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Space Travel and Culture: From Apollo to Space Tourism

David Bell (Editor), Martin Parker (Editor)
ISBN: 978-1-4051-9332-0
232 pages
June 2009, Wiley-Blackwell
Space Travel and Culture: From Apollo to Space Tourism (1405193328) cover image
Explores the significance of the first Apollo moon landing and how the countless books, films, and products associated with factual space fiction had an affect on popular culture and artistic practice, but not social sciences and humanities
  • Investigates how a topic is hugely important in popular culture, but almost invisible in the academy, and how it makes us want to ask questions about visibility, or perhaps self-censorship
  • Evaluates how little impact the space age actually had on the social sciences and humanities - partly because its combination of military-industrial cold war politics, combined with patriarchy and big science, sits uneasily with contemporary thought in these areas
  • Provides an interdisciplinary collection of essays on various aspects of NASA, the moon landing, and the commercialization of space generally
  • The book travels from hard engineering to space romance, echoing the variety of attempts to blur science and culture
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Introduction: Making Space (Martin Parker, University of Leicester School of Management and David Bell, University of Leeds).

1. Checklist: The Secret Life of Apollo’s "Fourth Crewmember" (Matthew H. Hersch, University of Pennsylvania).

2. A Political History of NASA’s Space Shuttle: The Development Years, 1972-1982 (Brian Woods, University of Glasgow).

3. The Geostationary Orbit: A Critical Legal Geography of Space’s Most Valuable Real Estate (Christy Collis, Queensland University of Technology - Brisbane).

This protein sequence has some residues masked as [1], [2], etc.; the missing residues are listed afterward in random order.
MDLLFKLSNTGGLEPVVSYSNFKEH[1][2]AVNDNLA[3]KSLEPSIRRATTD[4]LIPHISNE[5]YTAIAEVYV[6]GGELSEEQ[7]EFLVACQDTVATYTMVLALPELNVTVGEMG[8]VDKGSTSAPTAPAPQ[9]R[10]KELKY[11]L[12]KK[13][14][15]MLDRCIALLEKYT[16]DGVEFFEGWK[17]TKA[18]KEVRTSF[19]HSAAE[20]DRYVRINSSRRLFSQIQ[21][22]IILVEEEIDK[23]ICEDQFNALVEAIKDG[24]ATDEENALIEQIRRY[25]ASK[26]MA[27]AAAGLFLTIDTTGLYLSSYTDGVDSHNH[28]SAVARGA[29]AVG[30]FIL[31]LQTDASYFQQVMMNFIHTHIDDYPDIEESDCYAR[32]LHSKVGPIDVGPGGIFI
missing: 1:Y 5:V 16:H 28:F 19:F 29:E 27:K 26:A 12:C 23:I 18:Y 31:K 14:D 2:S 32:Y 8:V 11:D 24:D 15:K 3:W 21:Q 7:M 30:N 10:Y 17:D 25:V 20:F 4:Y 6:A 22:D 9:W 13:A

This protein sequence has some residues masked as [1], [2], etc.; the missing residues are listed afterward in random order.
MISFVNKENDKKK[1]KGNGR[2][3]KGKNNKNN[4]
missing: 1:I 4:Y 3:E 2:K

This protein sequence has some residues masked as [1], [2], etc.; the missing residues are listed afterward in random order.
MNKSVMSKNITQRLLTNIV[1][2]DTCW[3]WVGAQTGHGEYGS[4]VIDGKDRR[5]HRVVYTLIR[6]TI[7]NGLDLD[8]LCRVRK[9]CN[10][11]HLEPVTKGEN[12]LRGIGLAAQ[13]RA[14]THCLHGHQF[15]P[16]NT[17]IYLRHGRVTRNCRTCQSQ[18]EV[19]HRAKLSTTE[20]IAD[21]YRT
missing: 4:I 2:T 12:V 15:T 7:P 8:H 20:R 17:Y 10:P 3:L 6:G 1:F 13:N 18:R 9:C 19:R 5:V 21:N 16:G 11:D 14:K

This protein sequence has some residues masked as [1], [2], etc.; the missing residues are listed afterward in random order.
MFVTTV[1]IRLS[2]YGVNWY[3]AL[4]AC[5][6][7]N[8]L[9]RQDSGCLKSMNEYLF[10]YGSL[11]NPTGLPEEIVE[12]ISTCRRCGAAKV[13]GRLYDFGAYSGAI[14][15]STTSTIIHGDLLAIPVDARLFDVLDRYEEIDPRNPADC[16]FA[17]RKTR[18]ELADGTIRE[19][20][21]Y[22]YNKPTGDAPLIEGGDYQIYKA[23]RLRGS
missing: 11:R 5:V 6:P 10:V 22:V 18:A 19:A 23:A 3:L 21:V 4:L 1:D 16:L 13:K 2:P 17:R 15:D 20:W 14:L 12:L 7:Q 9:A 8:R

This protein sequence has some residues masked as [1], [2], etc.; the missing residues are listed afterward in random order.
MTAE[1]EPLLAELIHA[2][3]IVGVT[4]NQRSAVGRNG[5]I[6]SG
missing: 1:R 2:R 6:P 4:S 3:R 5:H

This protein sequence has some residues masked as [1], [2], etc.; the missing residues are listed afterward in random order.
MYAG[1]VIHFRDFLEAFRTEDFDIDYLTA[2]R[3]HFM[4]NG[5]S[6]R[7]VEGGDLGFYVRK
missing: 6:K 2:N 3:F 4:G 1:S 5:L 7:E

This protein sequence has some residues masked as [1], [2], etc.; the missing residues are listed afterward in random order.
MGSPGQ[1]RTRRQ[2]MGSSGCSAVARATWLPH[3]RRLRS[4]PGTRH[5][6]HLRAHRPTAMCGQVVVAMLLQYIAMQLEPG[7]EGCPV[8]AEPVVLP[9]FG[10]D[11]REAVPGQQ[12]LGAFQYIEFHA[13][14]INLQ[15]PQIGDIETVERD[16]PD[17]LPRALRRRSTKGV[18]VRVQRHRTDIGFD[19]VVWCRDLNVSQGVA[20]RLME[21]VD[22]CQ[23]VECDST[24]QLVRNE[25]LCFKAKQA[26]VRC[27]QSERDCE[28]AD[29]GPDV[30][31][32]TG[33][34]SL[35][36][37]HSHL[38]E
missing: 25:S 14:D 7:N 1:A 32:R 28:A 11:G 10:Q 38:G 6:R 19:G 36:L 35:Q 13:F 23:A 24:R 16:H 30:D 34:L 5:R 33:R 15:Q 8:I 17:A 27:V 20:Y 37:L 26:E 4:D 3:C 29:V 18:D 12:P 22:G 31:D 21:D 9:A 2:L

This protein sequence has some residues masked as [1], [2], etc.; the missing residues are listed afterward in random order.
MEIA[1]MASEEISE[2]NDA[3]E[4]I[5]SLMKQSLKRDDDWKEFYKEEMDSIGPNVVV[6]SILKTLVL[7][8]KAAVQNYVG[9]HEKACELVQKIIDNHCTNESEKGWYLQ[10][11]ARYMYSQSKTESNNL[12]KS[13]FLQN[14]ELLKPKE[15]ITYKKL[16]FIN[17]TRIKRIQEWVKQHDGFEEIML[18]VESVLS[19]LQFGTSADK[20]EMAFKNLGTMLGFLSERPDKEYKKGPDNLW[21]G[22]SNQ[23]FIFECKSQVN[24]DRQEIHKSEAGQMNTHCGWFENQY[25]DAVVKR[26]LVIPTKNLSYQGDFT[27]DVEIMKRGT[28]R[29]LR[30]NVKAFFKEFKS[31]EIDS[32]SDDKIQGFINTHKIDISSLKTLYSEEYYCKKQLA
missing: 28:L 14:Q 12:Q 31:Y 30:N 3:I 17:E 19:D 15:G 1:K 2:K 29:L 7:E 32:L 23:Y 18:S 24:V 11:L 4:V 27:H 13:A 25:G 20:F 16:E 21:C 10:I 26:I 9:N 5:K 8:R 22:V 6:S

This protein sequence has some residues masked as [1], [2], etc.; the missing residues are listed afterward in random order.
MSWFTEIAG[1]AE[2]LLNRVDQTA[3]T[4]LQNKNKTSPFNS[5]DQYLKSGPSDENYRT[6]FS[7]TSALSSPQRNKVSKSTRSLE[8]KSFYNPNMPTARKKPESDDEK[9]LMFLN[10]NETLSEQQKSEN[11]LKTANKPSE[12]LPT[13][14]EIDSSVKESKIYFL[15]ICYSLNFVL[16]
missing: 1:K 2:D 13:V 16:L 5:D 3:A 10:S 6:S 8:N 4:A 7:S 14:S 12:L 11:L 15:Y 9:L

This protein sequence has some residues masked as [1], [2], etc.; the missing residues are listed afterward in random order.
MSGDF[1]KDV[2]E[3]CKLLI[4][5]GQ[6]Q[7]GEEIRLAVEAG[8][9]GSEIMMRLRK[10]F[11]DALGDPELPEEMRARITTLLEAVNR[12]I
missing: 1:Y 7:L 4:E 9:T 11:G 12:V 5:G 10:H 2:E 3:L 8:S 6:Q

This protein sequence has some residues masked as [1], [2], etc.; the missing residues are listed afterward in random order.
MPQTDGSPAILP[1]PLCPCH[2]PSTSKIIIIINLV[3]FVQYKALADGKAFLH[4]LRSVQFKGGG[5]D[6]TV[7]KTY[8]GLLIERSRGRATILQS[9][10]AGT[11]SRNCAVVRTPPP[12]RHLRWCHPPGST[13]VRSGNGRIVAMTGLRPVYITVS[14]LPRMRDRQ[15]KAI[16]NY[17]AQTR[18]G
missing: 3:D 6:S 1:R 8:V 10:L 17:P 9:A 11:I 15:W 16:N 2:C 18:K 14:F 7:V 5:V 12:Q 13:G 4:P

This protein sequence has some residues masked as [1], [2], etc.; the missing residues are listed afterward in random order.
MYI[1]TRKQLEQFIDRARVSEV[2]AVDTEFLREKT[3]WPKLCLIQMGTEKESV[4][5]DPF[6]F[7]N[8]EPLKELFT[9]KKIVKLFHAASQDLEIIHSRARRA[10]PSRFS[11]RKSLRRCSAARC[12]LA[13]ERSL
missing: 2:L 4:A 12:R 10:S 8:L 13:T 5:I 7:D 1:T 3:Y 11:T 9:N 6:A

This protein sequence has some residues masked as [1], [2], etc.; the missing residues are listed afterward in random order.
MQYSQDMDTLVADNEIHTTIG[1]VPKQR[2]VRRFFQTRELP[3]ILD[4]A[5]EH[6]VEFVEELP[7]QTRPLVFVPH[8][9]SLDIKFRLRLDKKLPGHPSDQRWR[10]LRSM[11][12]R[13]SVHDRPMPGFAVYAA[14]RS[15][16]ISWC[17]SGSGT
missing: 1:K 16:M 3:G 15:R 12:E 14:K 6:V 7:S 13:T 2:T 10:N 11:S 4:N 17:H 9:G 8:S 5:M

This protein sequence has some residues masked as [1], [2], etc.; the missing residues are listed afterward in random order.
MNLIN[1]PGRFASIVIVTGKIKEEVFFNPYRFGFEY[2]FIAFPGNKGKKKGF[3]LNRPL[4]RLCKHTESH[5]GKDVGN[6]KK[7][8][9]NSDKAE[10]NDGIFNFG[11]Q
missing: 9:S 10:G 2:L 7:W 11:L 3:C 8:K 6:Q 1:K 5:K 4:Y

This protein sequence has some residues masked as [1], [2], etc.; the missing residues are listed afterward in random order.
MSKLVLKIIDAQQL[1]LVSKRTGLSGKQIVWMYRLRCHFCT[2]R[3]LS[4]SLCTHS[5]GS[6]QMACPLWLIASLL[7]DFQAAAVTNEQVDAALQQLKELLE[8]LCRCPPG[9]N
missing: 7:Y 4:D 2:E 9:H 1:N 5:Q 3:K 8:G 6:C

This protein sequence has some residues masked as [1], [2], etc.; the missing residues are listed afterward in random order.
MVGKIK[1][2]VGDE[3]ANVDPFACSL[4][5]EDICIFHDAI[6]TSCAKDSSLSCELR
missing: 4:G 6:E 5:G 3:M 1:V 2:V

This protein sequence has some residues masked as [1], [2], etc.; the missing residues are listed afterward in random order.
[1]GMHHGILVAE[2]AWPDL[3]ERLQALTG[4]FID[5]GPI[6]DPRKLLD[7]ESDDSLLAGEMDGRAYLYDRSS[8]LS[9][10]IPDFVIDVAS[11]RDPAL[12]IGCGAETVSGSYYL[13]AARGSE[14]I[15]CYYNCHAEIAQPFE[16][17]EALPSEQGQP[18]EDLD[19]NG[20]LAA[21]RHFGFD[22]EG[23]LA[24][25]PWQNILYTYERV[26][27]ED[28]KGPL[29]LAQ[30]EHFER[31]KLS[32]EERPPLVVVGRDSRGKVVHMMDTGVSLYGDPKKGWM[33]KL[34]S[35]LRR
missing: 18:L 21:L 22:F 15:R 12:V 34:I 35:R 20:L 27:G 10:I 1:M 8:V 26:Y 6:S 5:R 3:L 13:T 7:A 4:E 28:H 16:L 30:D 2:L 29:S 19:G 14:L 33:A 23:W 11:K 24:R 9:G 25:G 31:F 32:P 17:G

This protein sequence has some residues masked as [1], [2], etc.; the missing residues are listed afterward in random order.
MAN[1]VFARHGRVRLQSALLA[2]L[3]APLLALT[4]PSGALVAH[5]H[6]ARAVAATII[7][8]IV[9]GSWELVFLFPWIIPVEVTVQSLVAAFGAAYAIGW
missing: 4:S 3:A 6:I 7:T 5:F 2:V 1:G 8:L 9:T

4. The Cosmos as Capitalism’s Outside (Peter Dickens, Universities of Brighton and Essex and University of Cambridge).

5. Capitalists in Space (Martin Parker, University of Leicester School of Management).

6. Space is the (non)Place: Martians, Marxists, and the Outer Space of the Radical Imagination (Stevphen Shukaitis, University of Essex).

7. The Space Race and Soviet Utopian Thinking (Iina Kohonen, University of Art and Design, Helsinki).

8. The archaeology of space exploration (Alice Gorman, Flinders University).

9. Giant Leaps and Forgotten Steps: NASA and the Performance of Gender (Daniel Sage, Loughborough University).

10. Idealised Heroes of ‘Retrotopia’: History, Identity and the Postmodern in Apollo 13 (Dario Llinares, University of Leeds).

11. Middle America, the Moon, the Sublime and the Uncanny (Darren Jorgensen, University of Western Australia).

12. Re-thinking Apollo: Envisioning Environmentalism in Space (Holly Henry, California State University, San Bernardino and Amanda Taylor, California State University, San Bernardino).

13. Conclusion: To Infinity and Beyond? (Warren Smith, University of Leicester School of Management).

Notes on Contributors.

Index.

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David Bell is Senior Lecturer in the School of Geography at Leeds University. His interests span critical human geography and cultural studies, and include cultural policy, urban and rural cultures, consumption and lifestyle, science and technology, and sexuality.

Martin Parker is Professor of Culture and Organization at the University of Leicester School of Management. His latest writing has been about the Mafia, angels, pirates, and skyscrapers.

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  • Explores the significance of the first Apollo moon landing and how the countless books, films and products associated with factual space fiction had an affect on popular culture and artistic practice
  • Investigates how a topic is hugely important in popular culture, but almost invisible in the academy, and how it makes us want to ask questions about visibility, or perhaps self-censorship
  • Evaluates how little impact the space age actually had on the social sciences and humanities - partly because its combination of military-industrial cold war politics, combined with patriarchy and big science, sits uneasily with contemporary thought in these areas
  • Provides an interdisciplinary collection of essays on various aspects of NASA, the moon landing and the commercialisation of space generally
  • The book travels from hard engineering to space romance, echoing the variety of attempts to blur science and culture that we find in the chapters
See More
 
See More

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